Ottawa unlikely to send Quebec's face-covering law to top court

Ottawa is unlikely to pre-emptively refer Quebec's controversial face-covering law to the Supreme Court, where little evidence could be presented on Bill 62's actual impact on individual Muslim women, federal officials said. Senior government sources said all options are still on the table, but that Ottawa is likelier to intervene in a coming court challenge than refer the matter to the Supreme Court for an immediate ruling on the law's constitutionality. (Globe and Mail)

Canadians Give Trudeau Little Credit for Boom Amid Deficit Fears

Canada’s economy may be one of the strongest in the developed world this year, but Prime Minister Justin Trudeau’s government isn’t getting much credit. A Nanos Research poll conducted for Bloomberg News found just 25 percent of Canadians describe Trudeau’s performance as an economic manager as good or better -- fewer than other surveys suggest would currently vote for the Liberal Party leader. Some 36 percent rate his performance as poor or very poor, and another 36 percent mark it as average. (Bloomberg)

 

OTHER STORIES (Domestic and International) 

Liberals say they'll back prescription heroin, drug checking services to fight opioid crisis

The federal government will support new treatment options for drug addicts, including giving them prescription opioids or pharmaceutical grade heroin, backing quality testing of street drugs and helping provinces set up overdose prevention sites in emergencies. The federal health minister made the announcement in Calgary, where she was attending the Issues of Substance Conference being held by the Canadian Centre on Substance Use and Addiction. (CBC)

Andrew Scheer says he expects Trudeau to waffle on Trans Mountain pipeline

The leader of the federal Conservative party says he has “zero” confidence the Liberal government will back the proposed Kinder Morgan Trans Mountain pipeline expansion to the finish line. Speaking to the Surrey Board of Trade on Wednesday, Andrew Scheer said he doubts Prime Minister Justin Trudeau’s commitment to the $6.8 billion project. (Global)

Their immigration applications were approved but Canadian visa officers won’t let them into the country

Marketa Wali Baraky met her future husband Adolf Gabco in a Toronto restaurant and the two started dating in 2009 when he was seeking asylum in Canada. Gabco, a Roma refugee, was deported back to his native Czech Republic in 2012 after his claim was rejected. The couple got married shortly after and Baraky applied to sponsor Gabco to Canada at the end of that year. (Toronto Star)

Immigrant picture book project gets federal funding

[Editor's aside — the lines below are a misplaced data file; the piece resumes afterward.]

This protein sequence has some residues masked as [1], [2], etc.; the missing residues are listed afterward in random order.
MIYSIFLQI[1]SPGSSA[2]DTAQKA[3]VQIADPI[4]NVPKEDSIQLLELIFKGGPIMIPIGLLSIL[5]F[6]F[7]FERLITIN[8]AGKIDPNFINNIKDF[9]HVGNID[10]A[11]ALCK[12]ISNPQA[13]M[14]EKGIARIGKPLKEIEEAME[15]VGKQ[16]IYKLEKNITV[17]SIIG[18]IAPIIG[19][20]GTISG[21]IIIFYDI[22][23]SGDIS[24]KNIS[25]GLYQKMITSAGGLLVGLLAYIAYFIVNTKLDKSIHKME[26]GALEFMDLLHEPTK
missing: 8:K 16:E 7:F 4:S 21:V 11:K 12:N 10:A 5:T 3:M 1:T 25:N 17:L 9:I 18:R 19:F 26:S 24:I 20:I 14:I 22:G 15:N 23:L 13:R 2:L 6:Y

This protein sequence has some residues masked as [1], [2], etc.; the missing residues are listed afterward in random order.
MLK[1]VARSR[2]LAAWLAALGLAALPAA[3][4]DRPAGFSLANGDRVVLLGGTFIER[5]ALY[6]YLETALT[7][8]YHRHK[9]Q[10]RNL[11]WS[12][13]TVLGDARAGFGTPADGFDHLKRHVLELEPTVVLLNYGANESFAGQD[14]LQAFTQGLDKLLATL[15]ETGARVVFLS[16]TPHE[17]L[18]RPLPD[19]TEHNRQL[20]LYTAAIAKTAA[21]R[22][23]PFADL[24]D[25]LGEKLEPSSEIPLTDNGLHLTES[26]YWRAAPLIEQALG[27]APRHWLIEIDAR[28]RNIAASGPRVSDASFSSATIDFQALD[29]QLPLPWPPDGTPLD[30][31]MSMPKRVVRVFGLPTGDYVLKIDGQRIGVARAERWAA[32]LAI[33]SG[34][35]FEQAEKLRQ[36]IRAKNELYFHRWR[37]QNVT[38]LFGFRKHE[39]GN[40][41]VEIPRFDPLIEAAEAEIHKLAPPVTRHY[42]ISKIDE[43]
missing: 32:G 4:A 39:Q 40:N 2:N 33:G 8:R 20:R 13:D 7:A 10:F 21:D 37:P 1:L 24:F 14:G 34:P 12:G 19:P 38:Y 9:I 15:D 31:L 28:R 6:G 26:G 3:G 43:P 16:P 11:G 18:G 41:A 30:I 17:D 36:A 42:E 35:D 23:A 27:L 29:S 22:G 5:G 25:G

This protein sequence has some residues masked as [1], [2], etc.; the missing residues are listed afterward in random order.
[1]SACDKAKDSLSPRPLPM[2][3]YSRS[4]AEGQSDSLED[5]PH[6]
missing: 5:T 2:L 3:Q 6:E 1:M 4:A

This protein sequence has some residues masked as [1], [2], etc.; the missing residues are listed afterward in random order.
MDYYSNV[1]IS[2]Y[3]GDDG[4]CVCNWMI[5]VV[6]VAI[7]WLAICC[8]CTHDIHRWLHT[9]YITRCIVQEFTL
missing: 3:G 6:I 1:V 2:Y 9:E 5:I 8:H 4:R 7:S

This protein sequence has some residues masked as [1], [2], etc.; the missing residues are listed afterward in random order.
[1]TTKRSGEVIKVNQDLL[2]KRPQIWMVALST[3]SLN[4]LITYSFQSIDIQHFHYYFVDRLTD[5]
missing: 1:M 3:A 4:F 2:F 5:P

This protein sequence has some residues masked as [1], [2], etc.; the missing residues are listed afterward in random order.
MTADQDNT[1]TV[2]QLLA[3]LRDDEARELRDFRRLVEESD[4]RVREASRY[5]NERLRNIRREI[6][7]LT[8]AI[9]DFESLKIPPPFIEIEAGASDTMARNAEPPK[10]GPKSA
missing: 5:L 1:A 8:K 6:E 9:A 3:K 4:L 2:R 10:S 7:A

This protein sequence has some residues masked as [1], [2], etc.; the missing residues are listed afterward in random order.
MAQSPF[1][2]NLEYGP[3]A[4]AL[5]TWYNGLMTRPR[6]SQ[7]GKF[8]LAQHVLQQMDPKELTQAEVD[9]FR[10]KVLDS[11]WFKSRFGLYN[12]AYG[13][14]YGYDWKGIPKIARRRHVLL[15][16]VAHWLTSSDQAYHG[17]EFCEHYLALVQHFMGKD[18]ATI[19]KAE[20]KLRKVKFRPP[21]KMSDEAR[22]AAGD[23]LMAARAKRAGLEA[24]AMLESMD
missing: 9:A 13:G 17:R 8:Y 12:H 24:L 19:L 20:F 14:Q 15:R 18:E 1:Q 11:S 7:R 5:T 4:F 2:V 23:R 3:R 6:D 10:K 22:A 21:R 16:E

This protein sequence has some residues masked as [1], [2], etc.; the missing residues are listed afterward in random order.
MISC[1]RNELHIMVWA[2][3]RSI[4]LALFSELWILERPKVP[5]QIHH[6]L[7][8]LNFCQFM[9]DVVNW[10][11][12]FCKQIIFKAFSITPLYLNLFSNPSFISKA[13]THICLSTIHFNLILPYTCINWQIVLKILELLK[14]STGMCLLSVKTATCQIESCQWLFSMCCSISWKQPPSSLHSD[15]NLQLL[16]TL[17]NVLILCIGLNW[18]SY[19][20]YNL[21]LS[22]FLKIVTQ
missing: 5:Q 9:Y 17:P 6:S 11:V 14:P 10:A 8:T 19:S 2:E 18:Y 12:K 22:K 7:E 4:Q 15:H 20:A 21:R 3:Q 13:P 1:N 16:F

When asked about the importance of storytelling, arts educator April Mandrona punctuates her answer with questions of her own. “Why do we tell stories? How does art and text help us to communicate aspects of our shared culture, shared humanity . . . and how can that help when considering issues of difference?” Mandrona said in an interview Wednesday in her small office packed with books, miniature ceramic sculptures and prints at the NSCAD University in Halifax. (Chronicle Herald)

Labour leaders frustrated with McKenna for neglecting coal workers

To say that Canadian labour leader Hassan Yussuff was frustrated Wednesday would be putting it politely. “There are other adjectives I will not use," the Canadian Labour Congress president told National Observer. He was reacting to word from labour colleagues at the international climate change conference in Bonn that the federal government has no "just transition" policies in place, as promised, for coal industry workers who will lose their jobs in the move to a cleaner environment. Notices of layoffs in the industry have already started this week in Alberta. (National Observer)

Canada Will Not Send Peacekeepers to Mali in Near Future

Canada will not be sending hundreds of peacekeepers to support a United Nations mission in Mali in the near future, officials said on Wednesday, Nov. 15, a move likely to disappoint allies who want Canadians to play a role in the West African country. Last year, Prime Minister Justin Trudeau promised to contribute up to 600 troops to peacekeeping operations and Canadian defense experts paid three trips to Mali, where soldiers under the U.N. are fighting Islamic terrorist. (Epoch Times)

Ivanka Trump says she believes Roy Moore's accusers

Ivanka Trump believes “there’s a special place in hell” for people who do the things that GOP Senate nominee Roy Moore is accused of. While the President ignored shouted questions from reporters about Moore on Wednesday, the First Daughter weighed in on the scandal surrounding the firebrand former Alabama judge, telling The Associated Press that she has seen no evidence discrediting his accusers. (NY Daily News)